One of the main reasons I'm an Apple customer is the fact that Apple shows concern for privacy issues, so I will not fault Siri for issues that may be compounded by privacy concerns. With that said, I have a simple test for Siri and it failed the last time I tested it (and since this involves directions to an Apple Store, it shouldn't fail).

    I live near an Apple Store (now closed for remodeling), but it's a smaller store and they don't always have a good selection of product. To test Siri, I ask for directions to another SPECIFIC Apple Store (using the official name as shown on their website) and instead Siri responds with "There is a closer Apple Store, would you like directions to that store" (that's not a direct quote, but something similar and, of course, I say No and that's the end of it). That's insane... When asking for directions to a specific store, Siri should NOT respond in that manner (If I asked for the nearest Apple Store, yes,  but not when I'm asking for directions to a store that has the product that my nearest store doesn't have).

    Siri is great for setting timers from my watch, which is about the only thing I use Siri for these days...
    edited June 2017 longpath
  • Reply 7 of 72
    ...I would be far more interested in a HomePod without Siri or iCloud connectivity... The security concerns seem entirely valid, if not now, with a fundamental change in policy... Horn drivers are a favourite and for a compact / bookshelf I keenly await an audition of the HomePod...
    edited June 2017
  • Reply 8 of 72
    gatorguygatorguy Posts: 21,117member
    Notsofast said:
    So much of the superiority of Google's assistant is just hype.  I wish more folks, especially bloggers posting articles like this on sites like AI would research it more.  Assistants need to be able to do much more than Internet searches.   Indeed it's really how well can they perform a variety of tasks.  Alexa is well behind Siri and Google, who are very close, with Siri able to do some things that Google can't and vice versa, but with Google, you have to give up all privacy.

    Here's a recent thorough test of the big three against each other with a wide variety of tasks.  

    http:/ http://www.businessinsider.com/siri-vs-google-assistant-cortana-alexa-2016-11/#so-what-did-we-learn-here-46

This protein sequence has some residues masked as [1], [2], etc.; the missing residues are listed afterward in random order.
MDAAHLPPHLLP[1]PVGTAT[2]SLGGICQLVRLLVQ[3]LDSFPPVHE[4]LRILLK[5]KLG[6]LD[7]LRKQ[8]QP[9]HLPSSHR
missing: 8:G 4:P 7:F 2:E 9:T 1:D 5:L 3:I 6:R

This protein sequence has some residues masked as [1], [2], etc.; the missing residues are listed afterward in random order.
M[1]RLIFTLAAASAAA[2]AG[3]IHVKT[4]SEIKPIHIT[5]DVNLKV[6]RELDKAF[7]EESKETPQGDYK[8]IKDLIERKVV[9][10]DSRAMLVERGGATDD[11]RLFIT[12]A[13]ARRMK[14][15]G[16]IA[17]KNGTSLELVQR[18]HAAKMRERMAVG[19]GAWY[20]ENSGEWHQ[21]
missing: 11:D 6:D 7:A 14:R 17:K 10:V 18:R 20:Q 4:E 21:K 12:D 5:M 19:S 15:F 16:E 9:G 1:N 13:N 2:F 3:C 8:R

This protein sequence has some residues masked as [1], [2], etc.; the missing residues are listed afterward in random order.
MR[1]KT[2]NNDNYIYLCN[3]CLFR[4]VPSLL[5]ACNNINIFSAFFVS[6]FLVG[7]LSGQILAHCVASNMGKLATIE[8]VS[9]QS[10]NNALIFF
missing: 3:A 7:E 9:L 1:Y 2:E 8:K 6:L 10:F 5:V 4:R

To whet your appetite,  here's from the author's summary of the face offI know,


     "I know — there are a lot of embarrassing moments for Google up there. If I were to simply count each "winner" above, Siri would be right there with it. Things are closer than the recent Google hype machine would suggest."
    And an even more recent and more thorough test. As I recall it BI isn't really a trusted source here among AI members:
    https://seekingalpha.com/article/4078591-google-assistant-smarter-siri-cortana-alexa

    robjnlongpath
  • Reply 9 of 72
    slurpyslurpy Posts: 5,179member
    Sorry, I don't believe or trust a word from "ex-employees", especially when they're unnamed. Also, even if any of this was true, if they had a shred of class they wouldn't shit talk their former employer or divulge info. This kind of thing is usually motivated by resentment. 
    calisockrolidmacplusplusradarthekatMacsplosionpscooter63Rayz2016Bluntjahblademike1
  • Reply 10 of 72
    calicali Posts: 3,495member
    Where the f*** is Apple's VocalIQ tech?

    Apple has intelligent voice tech that's years ahead of the copycats and Apple isn't using it. I was expecting a big reveal at WWDC but we only got the new Siri voice.

    http://www.businessinsider.com/how-apples-vocaliq-ai-works-2016-5
    sockrolidNY1822
  • Reply 11 of 72
    calicali Posts: 3,495member
    ireland said:
    Apple's privacy policy is making hard to evolve and personalize Siri, the ex-Apple sources told the Wall Street Journal.
    Good because privacy is the number 1 important issue of our times. Or at the very least one of the top five issues going. I wouldn't necessarily want to, but I could get by without a digital assistant. I could even get by, if I had to, without a phone, period. But I couldn't relax and feel myself without privacy. Once you have no privacy, you have no identity IMO. It is also certainly a key reason I choose Apple products over competitors. In terms of voice assistants in technology, early days doesn't even begin to get to the heart of where we are at this point. And tbh, even though Path Inc's social network didn't take off, long term I see the potential for a competitor to Facebook coming along and succeeding with privacy being its key differentiator. It may not happen next year, but it wouldn't surprise me if it happens at some point. If Duck Duck had a search engine anywhere near as good as Google's I'd so never use Google again.
    The problem is, the public doesn't know this.

    Apple isn't boasting about privacy much either(which is why the new ad about privacy surprised me). I had an iKnockoff user tell me TouchID sends your fingerprint over the air. I told him about the secure enclave and the moron just laughed. Idiots aren't educated on these matters either. 
    edited June 2017 sockrolidjahbladebb-15
  • Reply 12 of 72
    gerardgerard Posts: 48member